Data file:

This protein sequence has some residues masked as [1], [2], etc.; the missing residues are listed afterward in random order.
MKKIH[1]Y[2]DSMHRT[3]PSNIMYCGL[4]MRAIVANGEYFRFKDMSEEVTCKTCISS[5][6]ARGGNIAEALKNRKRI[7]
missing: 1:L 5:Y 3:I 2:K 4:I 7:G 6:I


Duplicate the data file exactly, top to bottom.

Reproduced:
This protein sequence has some residues masked as [1], [2], etc.; the missing residues are listed afterward in random order.
MKKIH[1]Y[2]DSMHRT[3]PSNIMYCGL[4]MRAIVANGEYFRFKDMSEEVTCKTCISS[5][6]ARGGNIAEALKNRKRI[7]
missing: 1:L 5:Y 3:I 2:K 4:I 7:G 6:I